in china where they claim to encounter racism unparalleled in any part of the world they had gone to. irritatingly stayed in branches of the ymca, the equivalent for grown men of the boy scouts and they were cheered on by enclaves of indians and especially -- the constant stated the dias pro-for the most of the globe remarkably a consequence of empire and counterweights to it. a different diaspora and yet similar manifestation of the internationalism supported -- in this clutch of circumnavigate errors, this international on his slightly later surface to her of the world. he came from a privileged russian family but that was of no help when he found himself on the losing side in the russian civil war during that country's revolution. as a white russian stranded in china the man without a country so destitute that he made his way to shanghai overland and a mix of men's and women's clothing. in shanghai he obtained passports, documents of the league of nations have begun to issue to stateless refugees initially russians in 1922. a first step in the development of international refugee
, and the china he's representative said something. i forget what it was. "new york times" reports it this morning and susan rice says, "0 that's ridiculous ". i mean in terms of diplomatic-speak, she is nothing for being rough and tumble. she doesn't take any crap which is ideal some people don't like her. it's why i love her. thanks veronica. john, out in ferndale washington. >> that's in california? >> it's washington state. >> you got it. i am going to be mindful of the words you can't say on the radio >> bill: you can't either, john >> caller: callers, as well as yourself, let's go over the record quickly. shra they were afraid from glenn beck was going to do a program on her, threw her under the bus. acorn right under the bus. i wonder, has, you know, has -- did you ever see the front line special on pbs when barack obama was the harvard law review, they talked about how he caved into the conservatives at the harvard law review. i just wonder: does this man have any fight in him let me cylinder see graham and john mccain mall make crazy accusati
are not as bad with fiscal cliff. china not as bad as we though, u.s. very strong. so nike, if it goes back to 97, it means we're going to have a real bad couple of days in my view. look at red hat. red hat is a technology company that is deeply involved in the cloud. they, too, had a better than expected number, as did oracle in the cloud. so these are my two tales for the trading today, david. if you pick the best of the best and they go down, you'll really have a couple of -- >> when it comes to the so-called cloud play and the use of it in the competition here, is that one of the key names? >> yes, it allows you to manage cloud in a cheap -- an anti-microsoft business. their partner is sales force.com. i'm really using these as tells. in other words, these are the ones where there's natural buyers. as we just found out how good things are. it wasn't like we found out a month ago. we just found out last night. if they have resilience, the market is going to be more resilient than people think. if they give up the ghost, i think next week's going to be difficult, too. >> all right. we'll be wat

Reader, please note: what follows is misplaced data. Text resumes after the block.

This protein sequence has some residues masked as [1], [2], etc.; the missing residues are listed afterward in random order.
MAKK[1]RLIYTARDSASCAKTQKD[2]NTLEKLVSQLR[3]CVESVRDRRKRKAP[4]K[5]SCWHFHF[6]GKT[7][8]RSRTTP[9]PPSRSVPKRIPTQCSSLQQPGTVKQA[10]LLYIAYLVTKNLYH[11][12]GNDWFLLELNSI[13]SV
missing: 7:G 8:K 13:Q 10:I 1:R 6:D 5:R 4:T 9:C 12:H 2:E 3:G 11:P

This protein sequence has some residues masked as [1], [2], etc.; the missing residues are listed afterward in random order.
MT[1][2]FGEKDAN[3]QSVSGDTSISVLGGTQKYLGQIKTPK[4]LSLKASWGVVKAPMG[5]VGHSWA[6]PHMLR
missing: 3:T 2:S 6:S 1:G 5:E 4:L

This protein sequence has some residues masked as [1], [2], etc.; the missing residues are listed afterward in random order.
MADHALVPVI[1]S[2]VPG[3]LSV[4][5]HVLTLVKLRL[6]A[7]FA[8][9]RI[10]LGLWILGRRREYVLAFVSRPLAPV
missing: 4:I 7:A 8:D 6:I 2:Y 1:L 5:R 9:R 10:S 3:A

. the first one will be immigration. we agreed and a lot of people say how are we going to compete with china and we can have the entire world at our disposal. under which the best people in the world can come to the u.s. and start businesses. >> then we have to focus on a special in the corporate tax reform to get the system which is simpler and promotes efficiency and these are for american businesses. then we have to and that will -- efficiency will be enormous. the next is an infrastructure investment to be made. in the context of the budget deal we are getting where we will spend less going forward. we have to think about what our values are and the most important things we can spend money are on infrastructure to make investments in the future rather than have short-term spending. and twin that with support for research, basic research and higher education and for education. if government does that and create some certainty, tell us what it will be. with respect to health care costs and energy costs. and then i think it will create the conditions under which businesses will be able to c
, close to china, or is it just for the 50 states. guest: a really good question they apply to of the federated territories as well and for some of the grant programs there are statutory minimum amounts that have to be provided for the different territories. join the conversation and talked to david maurer about a homeland security grants to states, here are the numbers to call. what formula did the grant programs follow went looking to get out the money? what do they have to do? guest: it varies from program to program, but generally speaking, as a first cut, dhs takes into consideration the risk. in other words, it wants to provide the money more toward portions of the country where there is a greater risk of attack or natural disaster. secondly, we look at capabilities. how capable are the state and local governments already. those that are less capable should get additional funding. and third, they look of the types of project that they are applying for. one of the interesting thing about the third step isthe state and local governments do not apply untypically for speci